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Toxicological information

Epidemiological data

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Administrative data

Endpoint:
epidemiological data
Type of information:
experimental study
Adequacy of study:
key study
Study period:
1985-1989 (baseline CadmiBel) 1991-1994 (follow-up PheeCad)
Reliability:
1 (reliable without restriction)
Rationale for reliability incl. deficiencies:
other: see 'Remark'
Remarks:
All selected studies were evaluated with a check-list relating to population, exposure, endpoints, biases and confounders. Used check-list are established by Professor Philippe Hotz from the Institut für Sozial- und Präventivmedizin der Universität Zürich (EU RA 2008).
Cross-referenceopen allclose all
Reason / purpose:
reference to same study
Reason / purpose:
reference to other study

Data source

Reference
Reference Type:
publication
Title:
Renal effects of low-level environmental cadmium exposure: 5-year follow-up of a subcohort from the Cadmibel study
Author:
Hotz P , Buchet J P, Bernard A , Lison D and Lauwerys R
Year:
1999
Bibliographic source:
The Lancet 354: 1508-1513

Materials and methods

Study type:
cross sectional study
Endpoint addressed:
repeated dose toxicity: oral
Principles of method if other than guideline:
Study was conducted to assess whether environmental exposure to cadmium is associated with renal dysfunction.
GLP compliance:
not specified

Test material

Reference
Name:
Unnamed
Type:
Constituent
Details on test material:
none

Method

Type of population:
general
Ethical approval:
confirmed and informed consent free of coercion received
Details on study design:
STUDY POPULATION:
E: 1699 (M/F), age : 20-about 80 y
residents from two areas with low and two areas with high exposure to cadmiumto give a sufficiently large range of cadmium body burden in the
study population and to match the socio-economic environment of each polluted area with that of at least one less polluted area.
2327 were asked to participate, final population: 1699










Exposure assessment:
measured
Details on exposure:
U-Cd; 24-hr. Urinary samples
Geometric mean: 0.84/24h
Statistical methods:
distributions were normalised by logarithmic transformation. Determinants affecting renal measurements were traced by stepwise regression.
Logistic model (relation between the frequency of abnormal values of the renal measurements and the internal dose of Cd assessed by its urinary excretion)

Results and discussion

Results:
-Association between tubular parameter and Cd-U : partial r² : 0.0684-0.0160
-After standardisation for several possible confounding factors, 5 variables (urinary excretion of beta-2µglobulin, RBP, NAG, amino-acids and calcium) were significantly associated with the urinary excretion of Cd (as a marker of Cd body burden), suggesting the presence of tubular dysfunction.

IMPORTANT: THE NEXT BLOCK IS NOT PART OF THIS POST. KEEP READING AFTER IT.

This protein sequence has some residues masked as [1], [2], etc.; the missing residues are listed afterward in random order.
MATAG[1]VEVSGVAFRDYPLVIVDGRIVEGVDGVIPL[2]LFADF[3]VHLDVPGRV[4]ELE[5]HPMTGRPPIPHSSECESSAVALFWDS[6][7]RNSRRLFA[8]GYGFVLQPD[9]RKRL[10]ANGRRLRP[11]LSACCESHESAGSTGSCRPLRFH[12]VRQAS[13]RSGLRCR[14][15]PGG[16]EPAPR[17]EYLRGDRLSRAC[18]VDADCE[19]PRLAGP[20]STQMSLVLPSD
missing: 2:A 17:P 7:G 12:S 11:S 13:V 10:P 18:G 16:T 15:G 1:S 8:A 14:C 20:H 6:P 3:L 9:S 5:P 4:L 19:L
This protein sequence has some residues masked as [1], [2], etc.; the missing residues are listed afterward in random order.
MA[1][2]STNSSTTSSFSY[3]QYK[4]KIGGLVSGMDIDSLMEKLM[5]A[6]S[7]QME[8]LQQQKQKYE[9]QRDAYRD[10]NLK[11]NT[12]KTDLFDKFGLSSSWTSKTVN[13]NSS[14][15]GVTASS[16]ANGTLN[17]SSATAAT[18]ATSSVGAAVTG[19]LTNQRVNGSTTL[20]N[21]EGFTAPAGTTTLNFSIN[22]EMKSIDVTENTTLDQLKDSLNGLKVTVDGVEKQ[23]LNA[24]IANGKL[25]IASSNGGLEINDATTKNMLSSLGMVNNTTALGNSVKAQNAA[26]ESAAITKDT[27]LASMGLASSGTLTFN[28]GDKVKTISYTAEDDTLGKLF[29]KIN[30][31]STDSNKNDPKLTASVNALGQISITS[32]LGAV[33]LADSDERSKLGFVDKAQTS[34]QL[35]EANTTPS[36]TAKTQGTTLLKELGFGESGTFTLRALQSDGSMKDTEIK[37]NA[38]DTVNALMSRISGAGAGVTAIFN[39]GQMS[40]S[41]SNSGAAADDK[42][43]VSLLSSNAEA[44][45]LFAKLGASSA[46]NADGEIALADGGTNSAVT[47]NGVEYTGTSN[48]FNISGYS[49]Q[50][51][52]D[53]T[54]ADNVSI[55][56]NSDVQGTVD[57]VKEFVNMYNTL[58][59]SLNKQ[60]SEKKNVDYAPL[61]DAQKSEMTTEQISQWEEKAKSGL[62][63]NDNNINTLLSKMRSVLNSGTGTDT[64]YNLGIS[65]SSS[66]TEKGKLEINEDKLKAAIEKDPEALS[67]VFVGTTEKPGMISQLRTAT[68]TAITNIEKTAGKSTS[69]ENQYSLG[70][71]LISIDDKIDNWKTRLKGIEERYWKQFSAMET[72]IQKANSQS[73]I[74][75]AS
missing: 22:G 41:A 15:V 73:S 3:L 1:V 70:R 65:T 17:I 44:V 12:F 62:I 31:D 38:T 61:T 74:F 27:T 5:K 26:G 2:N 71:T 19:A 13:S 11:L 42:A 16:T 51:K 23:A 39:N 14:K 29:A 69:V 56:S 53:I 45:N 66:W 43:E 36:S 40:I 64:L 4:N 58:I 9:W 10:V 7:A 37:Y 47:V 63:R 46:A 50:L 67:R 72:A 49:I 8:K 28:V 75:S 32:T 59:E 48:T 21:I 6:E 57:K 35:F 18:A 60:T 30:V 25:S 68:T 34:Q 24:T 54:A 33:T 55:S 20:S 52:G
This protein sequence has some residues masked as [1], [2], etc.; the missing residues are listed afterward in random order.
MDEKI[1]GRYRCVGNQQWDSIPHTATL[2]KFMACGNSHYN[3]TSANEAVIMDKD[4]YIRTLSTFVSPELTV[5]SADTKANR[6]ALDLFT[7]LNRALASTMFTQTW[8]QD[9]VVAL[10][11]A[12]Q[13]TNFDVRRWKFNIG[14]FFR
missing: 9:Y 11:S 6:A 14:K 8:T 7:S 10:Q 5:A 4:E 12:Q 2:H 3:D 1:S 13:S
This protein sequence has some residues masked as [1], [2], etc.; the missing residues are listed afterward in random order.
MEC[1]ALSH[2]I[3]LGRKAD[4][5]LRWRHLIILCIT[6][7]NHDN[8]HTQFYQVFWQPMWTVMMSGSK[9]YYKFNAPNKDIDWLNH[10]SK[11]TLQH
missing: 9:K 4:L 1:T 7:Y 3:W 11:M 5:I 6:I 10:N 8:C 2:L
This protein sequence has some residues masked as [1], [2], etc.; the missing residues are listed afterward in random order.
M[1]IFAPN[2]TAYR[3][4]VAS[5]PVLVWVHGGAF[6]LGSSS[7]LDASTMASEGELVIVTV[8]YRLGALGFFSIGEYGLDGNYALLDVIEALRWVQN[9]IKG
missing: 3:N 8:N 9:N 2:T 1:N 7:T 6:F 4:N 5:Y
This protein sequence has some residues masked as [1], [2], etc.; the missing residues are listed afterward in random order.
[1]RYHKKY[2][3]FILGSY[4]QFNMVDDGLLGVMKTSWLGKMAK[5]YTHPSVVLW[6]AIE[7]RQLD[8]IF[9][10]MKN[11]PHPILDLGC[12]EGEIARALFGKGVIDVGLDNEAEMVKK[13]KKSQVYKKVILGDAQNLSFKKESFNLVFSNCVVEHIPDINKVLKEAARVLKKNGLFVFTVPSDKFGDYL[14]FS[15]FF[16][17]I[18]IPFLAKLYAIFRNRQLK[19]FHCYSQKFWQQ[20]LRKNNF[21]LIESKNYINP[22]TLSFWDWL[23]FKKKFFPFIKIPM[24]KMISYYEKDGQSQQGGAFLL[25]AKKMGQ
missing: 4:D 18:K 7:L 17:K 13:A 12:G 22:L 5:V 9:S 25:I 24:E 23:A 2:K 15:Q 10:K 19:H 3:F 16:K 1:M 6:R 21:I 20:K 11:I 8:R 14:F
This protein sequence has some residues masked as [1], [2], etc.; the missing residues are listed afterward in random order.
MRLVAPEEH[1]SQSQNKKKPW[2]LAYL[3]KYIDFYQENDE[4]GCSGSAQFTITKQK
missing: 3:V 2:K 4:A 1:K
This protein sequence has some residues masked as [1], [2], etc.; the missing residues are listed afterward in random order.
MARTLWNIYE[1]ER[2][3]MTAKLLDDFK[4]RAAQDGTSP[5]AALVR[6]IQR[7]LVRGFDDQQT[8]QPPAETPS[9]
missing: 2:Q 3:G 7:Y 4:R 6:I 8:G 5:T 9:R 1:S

There was a 10% probability of values of these variables being abnormal when Cd excretion exceeded 2-4 µg/24h. Excretion reached this threshold
in 10% of non-smokers
-Dose - response curve : A positive association was found between Cd-U measured at baseline and the risk of fractures in women and possibly with a higher risk of height loss in men
Confounding factors:
Taken into account and tested in the model :
age, gender, renal disease, diabetes, medication, BMI, urinary tract disease

Strengths and weaknesses:
none

Any other information on results incl. tables

none

Applicant's summary and conclusion

Conclusions:
After adjustment for age, gender, smoking, use of medications and urinary tract disease, it was found that tubular effects (increased Ca-U) occurred
in the general population at Cd-U levels ≥ 2 µg/24 h (roughly equivalent to 2 µg/g creatinine). “Elevated” (> 95th percentile in the same cohort after
exclusion of individuals with renal disease, analgesic abuse and diabetes) urinary excretion of Ca, NAG, RBP, ß2M and amino acids was predicted with a probability of 10 % when the urinary excretion of cadmium reached 1.9, 2.7, 2.9, 3.1 and 4.3 µg/24 h, respectively
Executive summary:

In a cross-sectional population study to assess whether environmental exposure to cadmium is associated with renal dysfunction, 1699 subjects aged 20-80 years were studied as a random sample of four areas of Belgium with varying degrees of cadmium pollution. After standardisation for several possible confounding factors, five variables (urinary excretion of retinol-binding protein, N-acetyl-beta-glucosaminidase, beta 2-microglobulin, aminoacids, and calcium) were significantly associated with the urinary excretion of cadmium (as a marker of cadmium body burden), suggesting the presence of tubular dysfunction. There was a 10% probability of values of these variables being abnormal when cadmium excretion exceeded 2-4 micrograms/24 h. Excretion reached this threshold in 10% of non-smokers. There was also evidence that diabetic patients may be more susceptible to the toxic effect of cadmium on the renal proximal tubule.